Loss leaders: The other side of the parking coin

 

While research from the RAC Foundation found that English councils made a surplus of nearly £1bn on their parking activities in 2018/19, it also pointed out that 41 authorities recorded a loss on their ring-fenced parking accounts.

Chris Ames spoke to the five councils with the biggest losses about the figures and the balance of service provision and revenue stream.

Buckinghamshire – loss of £2,871,000

A spokesperson for Transport for Buckinghamshire (TfB) told Transport Network: ‘TfB does dispute the figures reported in the RAC Foundation document.

”Local

'The parking deficit for TfB in 2018/19 was £393,700 and the year prior to this was £494,000.

‘The figures included in the TfB report are for on-street parking and are published on the Buckinghamshire County Council website annually.

'In Buckinghamshire, the majority of off-street car parks are managed by the four district councils and not the County Council until the formation of the new Buckinghamshire Council in April 2020.’

However, the RAC Foundation pointed out that its data comes from a document published by communities department MHCLG based on data supplied by councils.

According to this document, Buckinghamshire had expenditure of £2,865,000 on off-street parking and income of £297,000 producing a deficit of £2,568,000. There was also a loss of £303,000 for on-street parking.

Slough – loss of £403,000

A spokesperson suggested that the figures published by the RAC Foundation included all on-costs, adding: ‘The annual cost and income from the service shows we are cost neutral.’

Wealden – loss of £386,000

A council spokesperson told Transport Network: ‘We make the net cost of managing our car parks in the financial year 2018-19 as £308,518.

‘Apart from two car parks in coastal areas, Wealden District Council has a longstanding policy of not charging at the point of use for its 41 car parks.

'The only other revenue we receive is through fines for abuse of the short stay parking regulations. This does not cover the cost of managing our public car parks.’

Babergh – loss of £359,000

A council spokesperson said: ‘Although our accounts for 2018/19 showed an adverse variance against car parks, our total spend of £288k is still significantly lower than the £359k loss reported by the RAC [Foundation], so we’d be interested in understanding their calculations.’

The spokesperson added: ‘Babergh is a rural district with over 90,000 residents living mainly in villages or small market towns. Across the district, the council manages 24 car parks, but only four of those car parks are pay and display. Three of those four pay and display car parks offer the first three hours parking free, with customers who then want to stay longer paying £2 for 24 hours, £4 for 48 hours and £6 for up to 72 hours.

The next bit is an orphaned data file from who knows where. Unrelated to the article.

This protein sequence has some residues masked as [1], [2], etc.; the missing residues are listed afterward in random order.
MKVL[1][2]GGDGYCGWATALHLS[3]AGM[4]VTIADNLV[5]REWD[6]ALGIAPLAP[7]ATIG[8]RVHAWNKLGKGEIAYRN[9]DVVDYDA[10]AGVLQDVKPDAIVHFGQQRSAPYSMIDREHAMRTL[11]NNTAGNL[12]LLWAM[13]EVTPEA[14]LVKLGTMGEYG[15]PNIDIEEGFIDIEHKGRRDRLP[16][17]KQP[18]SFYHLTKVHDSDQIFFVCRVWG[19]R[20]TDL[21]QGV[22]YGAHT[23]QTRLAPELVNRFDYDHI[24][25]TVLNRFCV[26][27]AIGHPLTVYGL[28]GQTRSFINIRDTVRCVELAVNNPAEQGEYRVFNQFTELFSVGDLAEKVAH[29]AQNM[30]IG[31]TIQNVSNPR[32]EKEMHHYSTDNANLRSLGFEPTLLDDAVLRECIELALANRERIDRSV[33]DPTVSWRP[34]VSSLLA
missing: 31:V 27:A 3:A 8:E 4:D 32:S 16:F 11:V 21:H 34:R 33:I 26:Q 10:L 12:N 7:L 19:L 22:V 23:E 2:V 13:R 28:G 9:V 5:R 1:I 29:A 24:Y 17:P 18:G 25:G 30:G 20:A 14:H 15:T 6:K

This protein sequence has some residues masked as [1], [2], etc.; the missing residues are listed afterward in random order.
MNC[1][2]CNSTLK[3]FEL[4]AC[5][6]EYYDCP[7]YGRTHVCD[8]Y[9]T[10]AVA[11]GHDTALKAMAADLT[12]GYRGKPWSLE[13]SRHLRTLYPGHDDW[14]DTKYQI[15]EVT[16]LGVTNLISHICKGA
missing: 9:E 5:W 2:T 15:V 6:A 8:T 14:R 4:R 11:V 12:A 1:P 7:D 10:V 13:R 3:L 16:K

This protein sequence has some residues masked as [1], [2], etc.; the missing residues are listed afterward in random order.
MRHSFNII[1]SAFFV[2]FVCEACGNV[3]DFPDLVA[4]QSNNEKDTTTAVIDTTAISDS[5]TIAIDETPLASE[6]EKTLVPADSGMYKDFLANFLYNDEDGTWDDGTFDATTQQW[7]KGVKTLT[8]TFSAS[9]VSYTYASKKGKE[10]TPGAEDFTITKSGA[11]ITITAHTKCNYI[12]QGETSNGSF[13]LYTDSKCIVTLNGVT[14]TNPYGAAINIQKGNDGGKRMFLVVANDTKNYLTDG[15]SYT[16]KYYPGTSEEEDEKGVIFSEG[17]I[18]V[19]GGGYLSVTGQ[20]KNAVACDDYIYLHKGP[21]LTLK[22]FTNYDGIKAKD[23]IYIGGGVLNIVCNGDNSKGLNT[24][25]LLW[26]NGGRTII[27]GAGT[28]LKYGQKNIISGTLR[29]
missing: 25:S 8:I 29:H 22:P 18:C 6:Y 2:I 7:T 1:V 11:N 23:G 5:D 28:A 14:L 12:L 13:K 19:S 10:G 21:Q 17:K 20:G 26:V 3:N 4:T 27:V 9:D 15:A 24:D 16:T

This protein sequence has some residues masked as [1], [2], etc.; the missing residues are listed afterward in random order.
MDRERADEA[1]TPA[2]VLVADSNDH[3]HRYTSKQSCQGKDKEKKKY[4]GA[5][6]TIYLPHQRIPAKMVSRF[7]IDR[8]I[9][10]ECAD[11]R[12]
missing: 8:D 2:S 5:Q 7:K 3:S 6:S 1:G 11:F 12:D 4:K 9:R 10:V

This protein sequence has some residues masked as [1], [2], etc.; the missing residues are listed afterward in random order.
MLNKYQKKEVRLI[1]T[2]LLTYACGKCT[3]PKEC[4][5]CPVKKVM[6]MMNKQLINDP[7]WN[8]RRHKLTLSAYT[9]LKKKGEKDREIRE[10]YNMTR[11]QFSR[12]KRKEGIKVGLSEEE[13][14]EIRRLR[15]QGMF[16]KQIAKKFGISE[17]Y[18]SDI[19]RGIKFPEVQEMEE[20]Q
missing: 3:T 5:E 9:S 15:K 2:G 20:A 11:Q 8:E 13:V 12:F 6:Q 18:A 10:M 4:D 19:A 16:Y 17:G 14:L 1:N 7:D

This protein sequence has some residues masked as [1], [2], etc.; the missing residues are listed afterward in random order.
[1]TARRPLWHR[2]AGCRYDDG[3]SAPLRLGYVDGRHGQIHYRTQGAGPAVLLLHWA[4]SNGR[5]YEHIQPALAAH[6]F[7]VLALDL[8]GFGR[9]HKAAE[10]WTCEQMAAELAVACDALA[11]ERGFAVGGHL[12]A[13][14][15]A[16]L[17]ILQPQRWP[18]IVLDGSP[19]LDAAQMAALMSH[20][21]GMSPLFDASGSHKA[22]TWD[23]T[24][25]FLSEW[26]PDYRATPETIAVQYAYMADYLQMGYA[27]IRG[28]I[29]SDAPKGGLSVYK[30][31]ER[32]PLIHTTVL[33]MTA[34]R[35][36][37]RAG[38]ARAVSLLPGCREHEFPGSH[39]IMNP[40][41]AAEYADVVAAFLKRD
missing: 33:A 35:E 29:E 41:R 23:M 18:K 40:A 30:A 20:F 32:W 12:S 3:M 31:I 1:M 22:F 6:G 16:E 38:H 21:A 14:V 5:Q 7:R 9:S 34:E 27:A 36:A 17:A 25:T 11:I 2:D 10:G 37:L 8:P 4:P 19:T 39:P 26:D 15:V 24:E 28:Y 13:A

‘While this provides exceptional value for money for local residents and visitors to the district it does mean that the council always requires more resources to manage the car parks than it receives in income from car park charges.

‘We regularly review this policy to ensure we are finding the right balance, supporting the economic growth of our market towns and providing the best possible quality of life for our residents. In fact, a major review of parking and sustainable transport across the district was approved at October’s Full Council meeting, and cabinet members are due to discuss next steps soon, together with preparations for the county-wide introduction of civil parking enforcement in early 2020.’

Dudley – loss of £339,000

Alan Lunt, the council’s deputy chief executive told Transport Network: ‘Under the Dudley Deal, which is an agreement between Dudley Council, businesses and residents, we have pledged to do all we can to support our town centres and to encourage people to shop local.

‘We currently offer two hours of free daytime parking and free night time parking on all Dudley Council car parks.

‘Local businesses inform us that free parking helps to bolster footfall in our town centres, without impacting negatively on the free flow of traffic.’

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